Initial Application

When will I receive a decision?

7 to 9 Months

What happens during this stage?

  • Citizens representatives work with you to gather all the information necessary to complete the SSDI application process.
  • Once the application is complete, we file the paperwork with your local SSA office.
  • The SSA processes the claim and reviews it to determine whether the applicant meets the eligibility requirements:
  • SSA representatives review your work history to verify that you have met sufficient work credits, citizenship requirements, and/or asset limits.
  • The State Disability Determination Service (DDS) agency performs a medical determination of each applicant’s disability. If necessary, the DDS office may provide additional questionnaires or request a Consultative Exam performed by a doctor of SSA’s choosing and paid for by SSA.

Reconsideration

When will I receive a decision?

6 Months

What happens during this stage?

  • If your initial application was denied, we will file an appeal called a Request for Reconsideration.
  • SSA reviews the original decision and determines whether it was correct under the law.
  • At this stage, it is crucial that you continue to inform us of any changes in your condition and any new medical treatment that you have received. If there is a change in your medical condition, we may ask you to obtain a new Residual Function Capacity (RFC) report from your doctor(s).

Hearing

When will I receive a decision?

16 to 20 Months

What happens during this stage?

  • This is your opportunity to talk to a Judge about your injury or illness and why you cannot work.
  • While we wait for the hearing, you should continue to keep us informed of any new medical treatment or if your condition worsens.
  • At this step in the process, your case is transferred from the local Social Security office to a regional office where hearings are held.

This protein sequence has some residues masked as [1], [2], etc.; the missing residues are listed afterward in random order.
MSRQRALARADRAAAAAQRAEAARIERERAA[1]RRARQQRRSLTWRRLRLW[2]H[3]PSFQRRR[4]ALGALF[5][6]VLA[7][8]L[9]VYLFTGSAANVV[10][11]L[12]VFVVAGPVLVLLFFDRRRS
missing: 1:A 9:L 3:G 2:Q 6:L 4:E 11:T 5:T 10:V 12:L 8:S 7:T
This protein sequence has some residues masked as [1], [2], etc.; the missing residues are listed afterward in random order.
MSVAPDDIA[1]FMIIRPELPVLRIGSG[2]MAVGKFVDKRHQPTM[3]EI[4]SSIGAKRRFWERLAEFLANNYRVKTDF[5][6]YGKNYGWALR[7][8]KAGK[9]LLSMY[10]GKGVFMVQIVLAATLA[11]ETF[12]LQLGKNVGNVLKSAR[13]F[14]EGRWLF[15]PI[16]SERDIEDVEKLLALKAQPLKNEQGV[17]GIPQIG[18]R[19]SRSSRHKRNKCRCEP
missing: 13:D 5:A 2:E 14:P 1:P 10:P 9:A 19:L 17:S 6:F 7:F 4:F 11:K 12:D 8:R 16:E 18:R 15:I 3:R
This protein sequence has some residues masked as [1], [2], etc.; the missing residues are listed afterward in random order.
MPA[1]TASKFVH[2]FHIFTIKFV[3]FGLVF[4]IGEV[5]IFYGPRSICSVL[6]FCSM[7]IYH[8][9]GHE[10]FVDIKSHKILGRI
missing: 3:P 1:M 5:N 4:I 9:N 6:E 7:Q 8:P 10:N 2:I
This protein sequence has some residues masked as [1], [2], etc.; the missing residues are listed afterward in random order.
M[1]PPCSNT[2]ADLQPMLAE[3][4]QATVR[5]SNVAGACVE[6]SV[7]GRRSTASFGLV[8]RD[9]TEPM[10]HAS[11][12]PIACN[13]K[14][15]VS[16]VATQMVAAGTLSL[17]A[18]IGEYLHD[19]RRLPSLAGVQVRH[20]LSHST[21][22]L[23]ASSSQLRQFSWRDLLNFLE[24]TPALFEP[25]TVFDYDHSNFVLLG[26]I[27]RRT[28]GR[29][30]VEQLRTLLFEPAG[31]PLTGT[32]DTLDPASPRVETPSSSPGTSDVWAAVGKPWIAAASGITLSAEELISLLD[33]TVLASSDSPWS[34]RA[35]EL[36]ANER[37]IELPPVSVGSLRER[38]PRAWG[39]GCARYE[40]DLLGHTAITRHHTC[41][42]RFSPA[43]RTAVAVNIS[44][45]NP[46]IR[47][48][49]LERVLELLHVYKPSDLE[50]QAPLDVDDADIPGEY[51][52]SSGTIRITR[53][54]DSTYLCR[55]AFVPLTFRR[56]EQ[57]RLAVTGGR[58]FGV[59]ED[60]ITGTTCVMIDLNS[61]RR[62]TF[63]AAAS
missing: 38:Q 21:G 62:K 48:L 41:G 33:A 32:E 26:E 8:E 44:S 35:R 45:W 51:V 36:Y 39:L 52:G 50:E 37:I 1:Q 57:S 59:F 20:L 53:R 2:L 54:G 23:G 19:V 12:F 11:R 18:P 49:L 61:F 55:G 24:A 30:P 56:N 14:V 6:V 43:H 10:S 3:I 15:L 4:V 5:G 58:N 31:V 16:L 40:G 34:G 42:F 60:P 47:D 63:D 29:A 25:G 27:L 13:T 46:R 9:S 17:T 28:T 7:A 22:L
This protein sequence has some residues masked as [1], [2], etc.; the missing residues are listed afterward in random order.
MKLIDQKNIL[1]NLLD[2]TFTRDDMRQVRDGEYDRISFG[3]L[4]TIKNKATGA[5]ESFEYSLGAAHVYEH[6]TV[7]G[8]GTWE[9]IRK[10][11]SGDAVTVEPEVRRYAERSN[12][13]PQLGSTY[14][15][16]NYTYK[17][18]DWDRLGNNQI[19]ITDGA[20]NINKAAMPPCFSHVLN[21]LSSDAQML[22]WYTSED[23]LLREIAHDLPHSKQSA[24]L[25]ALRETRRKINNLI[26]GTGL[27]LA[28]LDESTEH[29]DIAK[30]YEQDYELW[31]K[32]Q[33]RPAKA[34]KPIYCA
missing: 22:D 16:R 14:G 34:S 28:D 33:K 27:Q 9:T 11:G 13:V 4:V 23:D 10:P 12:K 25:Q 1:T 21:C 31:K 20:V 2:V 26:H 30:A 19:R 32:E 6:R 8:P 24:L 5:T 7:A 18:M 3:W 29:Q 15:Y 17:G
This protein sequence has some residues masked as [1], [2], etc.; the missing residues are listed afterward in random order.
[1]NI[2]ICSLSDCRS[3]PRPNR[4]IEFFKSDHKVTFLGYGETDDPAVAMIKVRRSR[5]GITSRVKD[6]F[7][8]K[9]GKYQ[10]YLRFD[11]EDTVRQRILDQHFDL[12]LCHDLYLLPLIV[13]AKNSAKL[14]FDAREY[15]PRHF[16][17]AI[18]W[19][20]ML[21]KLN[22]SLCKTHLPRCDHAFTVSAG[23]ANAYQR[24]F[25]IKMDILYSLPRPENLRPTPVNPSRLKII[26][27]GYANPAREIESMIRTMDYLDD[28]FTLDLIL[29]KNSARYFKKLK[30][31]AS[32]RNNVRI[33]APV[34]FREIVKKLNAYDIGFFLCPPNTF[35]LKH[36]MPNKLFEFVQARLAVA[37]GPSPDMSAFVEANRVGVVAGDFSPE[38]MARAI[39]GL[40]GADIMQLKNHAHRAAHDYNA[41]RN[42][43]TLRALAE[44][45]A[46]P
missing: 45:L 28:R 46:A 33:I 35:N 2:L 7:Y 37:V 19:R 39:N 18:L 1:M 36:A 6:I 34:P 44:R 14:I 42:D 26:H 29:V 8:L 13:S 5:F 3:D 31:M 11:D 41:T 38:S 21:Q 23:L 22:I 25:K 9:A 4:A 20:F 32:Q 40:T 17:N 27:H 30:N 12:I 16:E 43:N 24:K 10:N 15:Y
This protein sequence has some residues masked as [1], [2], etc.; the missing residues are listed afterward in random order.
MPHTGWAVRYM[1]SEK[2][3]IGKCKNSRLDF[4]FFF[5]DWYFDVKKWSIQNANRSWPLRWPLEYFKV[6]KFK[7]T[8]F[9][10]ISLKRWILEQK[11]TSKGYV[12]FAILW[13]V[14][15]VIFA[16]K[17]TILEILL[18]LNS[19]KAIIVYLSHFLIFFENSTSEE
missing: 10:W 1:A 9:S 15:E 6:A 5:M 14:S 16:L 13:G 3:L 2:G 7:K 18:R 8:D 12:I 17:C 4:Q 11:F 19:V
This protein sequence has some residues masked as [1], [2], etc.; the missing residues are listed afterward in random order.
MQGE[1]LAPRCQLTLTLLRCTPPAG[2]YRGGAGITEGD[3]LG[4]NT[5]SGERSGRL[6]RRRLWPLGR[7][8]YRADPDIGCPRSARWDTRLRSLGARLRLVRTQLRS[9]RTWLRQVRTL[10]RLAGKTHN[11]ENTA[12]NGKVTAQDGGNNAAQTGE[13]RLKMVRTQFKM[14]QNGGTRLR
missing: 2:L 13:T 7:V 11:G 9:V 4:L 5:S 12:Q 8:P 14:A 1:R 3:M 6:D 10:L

• You can expect to receive a letter from SSA confirming that the Request for Hearing was filed and that you will receive a notice 75 days before your hearing date. Remember that this does not mean your hearing will be in 75 days — it means SSA will let you know about your hearing 75 days before it is scheduled.
  • Once your hearing is scheduled, you will be put in contact with the advocate who will be representing you at the hearing.
  • You will have an advocate with you at the hearing.
  • Typically, judges want to know about you and the problems you are having. They want to know about your work history for the past 15 years, your educational background, and how your injury, illness, or condition limits your ability to keep a job.
  • When thinking about your limitations, remember that in order to be successful, you do not need to prove that you cannot work at all; rather, you must prove that you cannot keep a job because of your limitations.
  • Having to lay down or rest after exerting yourself, having a lack of energy so severe that you cannot get up in the morning to go to work, or being unable to follow instructions are all factors that will make it impossible to keep a full time job.

What are the results?

  • You will not receive a decision on the day of your hearing.
  • You can expect to receive a written decision from the Judge within six months of the hearing.
  • When you receive that decision, it will say Favorable (you won), Partial Favorable (you won, but did not get everything you asked for), or Unfavorable (you lost).

If your claim is denied at this stage, you have two options:
1) File an appeal to the Appeals Council to review the Judge’s decision.
2) File a new application and begin the process again. Our team will discuss each of these options with you to determine the best course of action.

Appeals Council Review

When will I receive a decision?

12 to 18 Months

What happens during this stage?

  • An Administrative Law Judge (ALJ) will review the decision to determine whether your claim was adjudicated properly.